I recently saw a video posted online of two opponents squared off, preparing to fight each other. As they warily circled and feinted, one combatant gripped a cane in reverse grip, which is a hallmark of the Bonafont Method. While I respect these martial artists, I must politely disagree with their interpretation of Maestro Bonafont and his method.
Most martial arts schools practice mutual combat continuously, whether learning technique, drilling technique, or sparring. Combatants are known to each other (i.e. you know who your opponent is and that he’s going to attack you), you begin at a comfortable distance apart with a weapon in your hand as you stand in a fighting stance.
The insight of Bonafont is that he realized these types of conditions–mutual combat–often don’t exist on the street. You may be ambushed, you may be uncertain if the guy yelling in your face intends to attack you or if he’s all bluster. You don’t know for sure if you can verbally deescalate the situation, and the opponent may be too close for your techniques to work. That spectator watching the fight or the build up to it may be looking to get in a sucker punch to help out his buddy. If you have a cane, you’re probably not in a fighting grip, yet you can’t switch grips with an opponent in your face without him blasting you in the process.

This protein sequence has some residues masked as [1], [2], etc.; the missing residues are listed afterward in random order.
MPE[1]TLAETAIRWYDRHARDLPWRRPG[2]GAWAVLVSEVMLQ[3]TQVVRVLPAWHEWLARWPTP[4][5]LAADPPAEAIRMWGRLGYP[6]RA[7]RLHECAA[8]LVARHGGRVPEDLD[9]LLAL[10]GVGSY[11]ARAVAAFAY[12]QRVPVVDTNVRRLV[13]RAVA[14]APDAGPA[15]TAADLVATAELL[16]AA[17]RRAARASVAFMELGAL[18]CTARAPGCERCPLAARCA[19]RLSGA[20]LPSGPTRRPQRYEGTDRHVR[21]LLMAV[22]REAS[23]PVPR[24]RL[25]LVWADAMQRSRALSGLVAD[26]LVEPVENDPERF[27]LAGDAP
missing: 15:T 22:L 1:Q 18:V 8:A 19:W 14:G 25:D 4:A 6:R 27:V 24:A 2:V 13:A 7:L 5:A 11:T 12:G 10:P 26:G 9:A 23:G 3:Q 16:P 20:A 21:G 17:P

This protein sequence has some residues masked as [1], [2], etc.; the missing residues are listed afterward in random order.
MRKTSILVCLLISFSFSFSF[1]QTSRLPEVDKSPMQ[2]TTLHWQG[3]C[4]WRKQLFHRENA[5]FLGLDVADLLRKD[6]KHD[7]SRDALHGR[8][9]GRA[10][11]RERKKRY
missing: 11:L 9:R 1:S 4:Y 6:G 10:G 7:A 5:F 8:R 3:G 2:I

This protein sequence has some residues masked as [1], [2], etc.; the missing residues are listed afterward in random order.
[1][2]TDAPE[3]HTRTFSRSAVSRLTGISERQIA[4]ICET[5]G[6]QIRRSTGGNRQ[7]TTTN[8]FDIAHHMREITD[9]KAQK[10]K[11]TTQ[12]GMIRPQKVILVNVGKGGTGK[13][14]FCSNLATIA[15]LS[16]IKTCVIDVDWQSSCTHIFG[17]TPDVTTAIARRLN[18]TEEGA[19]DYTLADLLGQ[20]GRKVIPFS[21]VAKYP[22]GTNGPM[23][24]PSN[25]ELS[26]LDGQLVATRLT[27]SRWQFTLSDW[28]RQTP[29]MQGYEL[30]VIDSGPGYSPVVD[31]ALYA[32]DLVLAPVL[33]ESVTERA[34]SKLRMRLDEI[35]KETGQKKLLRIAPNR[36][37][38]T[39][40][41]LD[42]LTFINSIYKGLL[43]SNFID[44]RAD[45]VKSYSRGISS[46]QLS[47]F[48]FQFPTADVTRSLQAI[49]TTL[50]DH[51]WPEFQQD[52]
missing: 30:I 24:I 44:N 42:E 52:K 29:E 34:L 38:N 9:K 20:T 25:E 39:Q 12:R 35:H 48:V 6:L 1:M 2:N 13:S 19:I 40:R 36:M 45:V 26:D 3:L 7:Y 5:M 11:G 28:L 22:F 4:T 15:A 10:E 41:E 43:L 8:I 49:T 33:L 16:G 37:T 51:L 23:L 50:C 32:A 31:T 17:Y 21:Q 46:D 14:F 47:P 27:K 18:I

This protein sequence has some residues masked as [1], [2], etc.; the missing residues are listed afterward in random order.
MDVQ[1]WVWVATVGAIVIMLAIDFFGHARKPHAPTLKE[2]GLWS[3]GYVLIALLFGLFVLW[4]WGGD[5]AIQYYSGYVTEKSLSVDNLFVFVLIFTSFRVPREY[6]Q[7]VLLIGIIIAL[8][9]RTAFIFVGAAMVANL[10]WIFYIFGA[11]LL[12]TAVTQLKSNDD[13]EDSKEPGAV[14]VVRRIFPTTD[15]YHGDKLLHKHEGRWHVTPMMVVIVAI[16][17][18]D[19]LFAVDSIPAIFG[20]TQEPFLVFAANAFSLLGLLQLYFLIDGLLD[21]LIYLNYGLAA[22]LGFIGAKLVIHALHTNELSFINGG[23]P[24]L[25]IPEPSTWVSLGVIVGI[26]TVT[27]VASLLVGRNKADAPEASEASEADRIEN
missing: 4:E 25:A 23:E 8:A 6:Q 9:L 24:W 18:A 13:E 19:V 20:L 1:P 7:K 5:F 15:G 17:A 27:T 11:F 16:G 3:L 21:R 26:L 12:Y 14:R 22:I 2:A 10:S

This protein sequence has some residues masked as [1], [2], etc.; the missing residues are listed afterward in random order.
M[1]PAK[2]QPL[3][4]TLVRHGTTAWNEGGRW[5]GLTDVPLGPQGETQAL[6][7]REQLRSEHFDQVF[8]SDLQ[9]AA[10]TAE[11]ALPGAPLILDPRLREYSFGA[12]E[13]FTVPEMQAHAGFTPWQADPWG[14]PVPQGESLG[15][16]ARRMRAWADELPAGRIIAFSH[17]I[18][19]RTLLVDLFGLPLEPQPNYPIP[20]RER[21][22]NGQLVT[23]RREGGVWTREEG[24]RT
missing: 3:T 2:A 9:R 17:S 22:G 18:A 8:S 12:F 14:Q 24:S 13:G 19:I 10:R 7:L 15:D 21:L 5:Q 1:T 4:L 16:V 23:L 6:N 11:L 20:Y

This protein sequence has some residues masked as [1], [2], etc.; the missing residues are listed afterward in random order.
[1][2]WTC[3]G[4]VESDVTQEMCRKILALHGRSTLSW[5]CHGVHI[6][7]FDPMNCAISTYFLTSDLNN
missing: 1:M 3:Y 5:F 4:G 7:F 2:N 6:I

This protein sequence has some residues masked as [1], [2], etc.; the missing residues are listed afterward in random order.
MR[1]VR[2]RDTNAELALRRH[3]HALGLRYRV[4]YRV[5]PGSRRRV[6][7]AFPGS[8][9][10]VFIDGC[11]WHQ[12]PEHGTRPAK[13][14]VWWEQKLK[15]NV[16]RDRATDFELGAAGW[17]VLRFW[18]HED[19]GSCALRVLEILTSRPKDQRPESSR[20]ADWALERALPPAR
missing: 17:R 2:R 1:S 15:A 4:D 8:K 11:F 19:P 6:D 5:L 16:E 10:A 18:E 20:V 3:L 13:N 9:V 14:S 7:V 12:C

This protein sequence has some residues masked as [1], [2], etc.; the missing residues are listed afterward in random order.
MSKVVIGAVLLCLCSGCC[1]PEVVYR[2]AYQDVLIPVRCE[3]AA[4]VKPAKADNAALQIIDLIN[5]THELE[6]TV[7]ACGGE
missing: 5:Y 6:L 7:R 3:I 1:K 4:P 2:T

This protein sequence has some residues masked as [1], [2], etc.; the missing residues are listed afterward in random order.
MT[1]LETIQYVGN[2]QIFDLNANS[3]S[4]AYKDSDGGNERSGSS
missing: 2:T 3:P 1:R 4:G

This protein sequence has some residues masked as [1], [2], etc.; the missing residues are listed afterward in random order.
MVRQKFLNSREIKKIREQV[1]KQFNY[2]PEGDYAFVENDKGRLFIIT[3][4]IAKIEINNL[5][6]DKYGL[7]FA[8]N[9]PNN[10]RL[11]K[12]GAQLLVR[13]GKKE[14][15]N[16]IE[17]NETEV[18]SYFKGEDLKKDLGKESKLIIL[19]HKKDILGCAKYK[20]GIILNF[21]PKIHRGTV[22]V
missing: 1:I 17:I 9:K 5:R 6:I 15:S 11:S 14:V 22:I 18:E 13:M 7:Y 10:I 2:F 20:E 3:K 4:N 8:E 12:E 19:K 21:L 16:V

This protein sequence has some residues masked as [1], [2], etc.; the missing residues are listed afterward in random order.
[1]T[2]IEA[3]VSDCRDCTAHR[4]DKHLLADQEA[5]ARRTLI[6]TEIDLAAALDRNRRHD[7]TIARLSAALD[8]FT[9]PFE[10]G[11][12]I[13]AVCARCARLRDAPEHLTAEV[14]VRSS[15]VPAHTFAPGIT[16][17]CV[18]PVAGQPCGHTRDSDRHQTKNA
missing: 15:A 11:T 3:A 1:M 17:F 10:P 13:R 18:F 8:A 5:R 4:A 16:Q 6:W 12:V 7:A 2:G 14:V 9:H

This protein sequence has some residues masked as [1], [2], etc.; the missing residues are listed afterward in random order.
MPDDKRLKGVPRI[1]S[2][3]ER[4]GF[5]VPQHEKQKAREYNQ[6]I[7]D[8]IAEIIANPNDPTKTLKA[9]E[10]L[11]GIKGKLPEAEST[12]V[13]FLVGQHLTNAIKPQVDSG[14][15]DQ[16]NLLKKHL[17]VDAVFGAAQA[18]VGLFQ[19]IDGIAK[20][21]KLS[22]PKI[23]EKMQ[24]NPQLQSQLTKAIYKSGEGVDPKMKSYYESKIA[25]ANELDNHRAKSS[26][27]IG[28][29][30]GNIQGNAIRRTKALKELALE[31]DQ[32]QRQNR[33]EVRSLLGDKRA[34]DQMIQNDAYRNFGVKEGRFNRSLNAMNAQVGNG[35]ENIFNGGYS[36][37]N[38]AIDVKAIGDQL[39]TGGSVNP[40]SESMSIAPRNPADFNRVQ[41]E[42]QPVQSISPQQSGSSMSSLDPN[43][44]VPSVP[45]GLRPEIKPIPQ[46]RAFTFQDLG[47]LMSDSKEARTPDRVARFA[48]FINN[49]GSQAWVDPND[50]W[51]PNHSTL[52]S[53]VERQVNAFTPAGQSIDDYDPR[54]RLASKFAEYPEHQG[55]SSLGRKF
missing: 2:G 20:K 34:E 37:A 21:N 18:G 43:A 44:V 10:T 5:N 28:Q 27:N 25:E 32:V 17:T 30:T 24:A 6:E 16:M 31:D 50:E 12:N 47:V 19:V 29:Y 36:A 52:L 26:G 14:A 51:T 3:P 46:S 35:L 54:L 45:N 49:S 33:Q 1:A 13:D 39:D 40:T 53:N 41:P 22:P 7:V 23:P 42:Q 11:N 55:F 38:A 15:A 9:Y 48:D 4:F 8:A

The Bonafont "fighting stance" doesn’t look like a fighting stance. That is the key to its deceptiveness and usefulness. The opponent doesn’t realize you are in a combative stance until after he wakes up on the sidewalk.
I believe that those of us who regard Maestro Bonafont as a teacher, no matter how many decades separate us from the grandmaster of the 1930s, should focus on the innovative genius of his system–defeating spontaneous attacks on the street.
My translation of Maestro Bonafont’s classic cane-fighting text is available here.